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AAFE and Partnership for NYC Fund announce post-Sandy grant program

Asian Americans for Equality and the Partnership for New York City Fund have announced a new program making $200,000 in grants available for New York City businesses south of Canal Street impacted by Superstorm Sandy. The grant program – paid for by the Partnership Fund – will be administered by the Renaissance Economic Development Corporation, an affiliate of AAFE. The grants will provide additional financial assistance for local businesses that receive low-interest loans through Renaissance’s Emergency Loan Program.

“Businesses in our vibrant Asian American communities in Lower Manhattan are still trying to get back on their feet after Superstorm Sandy’s disastrous impact to their infrastructure, customers and employees,” said Maria Gotsch, President & CEO of the Partnership Fund. “After 9/11, businesses that were able to recover with the help of grants from the Partnership Fund paid back those grants so those funds could be used to help other small businesses in Lower Manhattan. Today, in this difficult time post-Superstorm Sandy, we are using those funds to help our fellow New Yorkers rebuild in some of our hardest hit communities.”

In November, the Partnership Fund joined the Mayor’s Fund to Advance New York City to help create a $5.5 million matching grant program for small businesses. Those funds, as well as the new resources now being made available, have been allocated from grants that were originally received from The September 11th Fund—created by The United Way of New York City and The New York Community Trust. Many of the 9/11 grant recipients were able to get back on their feet and repay their grants, meaning that funds are now available to help a new group of struggling businesses in Lower Manhattan.

“Small businesses play a vital role in Lower Manhattan and across the city.  We have a responsibility to make sure they get back on their feet as soon as possible,” said Christopher Kui, Executive Director of AAFE.  “AAFE is appreciative to the Partnership Fund for providing this generous grant that will go directly to local small businesses impacted by the storm south of Canal Street.  This grant will supplement our existing emergency loan program.”

Immediately after the storm hit, Renaissance announced the Hurricane Sandy Recovery Initiative.  The initiative provides loans up to $30,000 for small businesses that need immediate working capital for repairs, inventory replacement and cash flow to stay in business.   Loan checks were being cut as soon as two days after the disaster. So far, 160 businesses have received over  $3 million from Renaissance. Clients have been coming from all over the city, particulary Brooklyn, Queens and Staten Island.

AAFE also opened up a Small Business Emergency Help Center in partnership with One Flushing in Queens, offering one-on-one services in Chinese (Mandarin and Cantonese), Korean, and Japanese.  Since opening in November, the center has served over a 150 walk-in clients with FEMA registrations, SBA business loan applications and with general technical assistance.  AAFE has organized outreach through ethnic media, canvassing local businesses, and operating a multilingual helpline.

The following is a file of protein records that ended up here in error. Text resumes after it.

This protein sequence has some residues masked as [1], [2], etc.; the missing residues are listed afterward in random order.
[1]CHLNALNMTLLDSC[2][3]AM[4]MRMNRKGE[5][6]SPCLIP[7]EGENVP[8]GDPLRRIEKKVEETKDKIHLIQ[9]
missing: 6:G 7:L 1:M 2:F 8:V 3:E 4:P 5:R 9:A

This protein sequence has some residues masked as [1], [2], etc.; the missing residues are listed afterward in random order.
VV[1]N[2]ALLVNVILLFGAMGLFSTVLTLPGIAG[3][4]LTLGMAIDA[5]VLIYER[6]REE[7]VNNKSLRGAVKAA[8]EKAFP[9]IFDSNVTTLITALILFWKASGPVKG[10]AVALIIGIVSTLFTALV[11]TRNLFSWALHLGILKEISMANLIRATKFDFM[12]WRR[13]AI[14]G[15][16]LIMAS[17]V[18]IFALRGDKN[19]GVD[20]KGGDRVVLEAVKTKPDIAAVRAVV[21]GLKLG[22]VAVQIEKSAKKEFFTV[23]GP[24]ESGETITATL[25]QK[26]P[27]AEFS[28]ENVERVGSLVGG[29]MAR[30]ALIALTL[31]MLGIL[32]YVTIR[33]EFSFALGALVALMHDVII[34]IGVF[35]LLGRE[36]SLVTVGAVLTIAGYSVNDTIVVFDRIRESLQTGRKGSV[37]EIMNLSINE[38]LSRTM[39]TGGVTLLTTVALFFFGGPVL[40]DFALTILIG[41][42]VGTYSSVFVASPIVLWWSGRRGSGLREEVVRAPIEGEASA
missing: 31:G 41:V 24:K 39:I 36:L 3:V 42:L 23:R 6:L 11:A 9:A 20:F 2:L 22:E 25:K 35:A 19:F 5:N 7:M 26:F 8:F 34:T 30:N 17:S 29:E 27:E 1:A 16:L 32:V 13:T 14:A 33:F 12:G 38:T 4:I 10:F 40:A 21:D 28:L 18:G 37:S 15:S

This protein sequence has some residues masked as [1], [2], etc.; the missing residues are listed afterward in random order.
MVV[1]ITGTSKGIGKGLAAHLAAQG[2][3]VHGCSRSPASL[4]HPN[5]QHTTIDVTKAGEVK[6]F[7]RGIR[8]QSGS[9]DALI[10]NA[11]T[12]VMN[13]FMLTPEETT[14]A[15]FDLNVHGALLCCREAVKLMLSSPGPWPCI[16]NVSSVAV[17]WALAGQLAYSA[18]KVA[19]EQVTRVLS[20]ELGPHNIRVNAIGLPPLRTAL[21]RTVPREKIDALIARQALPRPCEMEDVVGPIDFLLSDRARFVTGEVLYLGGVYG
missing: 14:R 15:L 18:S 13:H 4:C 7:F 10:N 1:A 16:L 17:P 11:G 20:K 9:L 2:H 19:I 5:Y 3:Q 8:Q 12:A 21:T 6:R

The Partnership Fund and AAFE were joined today by New York State Assembly Speaker Sheldon Silver, who has been a vocal advocate for the recovery needs of small businesses in Lower Manhattan post-Superstorm Sandy.

“Small businesses in Lower Manhattan suffered enormously following Hurricane Sandy, as days and weeks without electricity and heat spoiled inventory, kept customers away and forced so many to close their doors,” said Speaker Silver. “Small business owners lost significant revenue and many are still in dire need. It is critical for our local economy to help get these businesses back on their feet by providing these essential loans. I want to thank Asian Americans for Equality for the outstanding work it is doing on this program and for all that it does for our community. I want to thank the Partnership for New York City for this wonderful grant program and for its strong advocacy for our city’s businesses and its economy.”

New York State Senator Daniel Squadron and New York City Councilmember Margaret Chin have also been hard at work to ensure that businesses in Lower Manhattan have the resources necessary to recover.

“The programs that we need to fully recover did not all exist when Sandy hit. The Partnership’s and AAFE’s new grant program is another step toward the recovery Chinatown’s small businesses — and our entire community — need,” Senator Daniel Squadron said. “Now, we must continue to work toward the city, state, and federal programs that are necessary to getting our businesses and neighborhoods fully back up, running, and thriving.”

“I am so pleased that these grants will be made available to small businesses that are struggling in the wake of hurricane Sandy,” Chin said. “One thing we have heard over and over again, is that small businesses do not want loans: they want grants. These grants will be available to businesses that have taken out Renaissance Economic Development Corp. loans, a community development financial lending institution. This is important because, until now, the only grants available were through the Mayor’s Emergency Loan Program which many smaller, minority-owned businesses may not qualify for. Lenders who are based in our community have the language capacity, and the understanding, to give loans to businesses that otherwise many not qualify for traditional loans. There is no reason why these individuals, too, should not qualify for grants. This is the right thing to do and I am very thankful to the Partnership for New York City for making this happen.”

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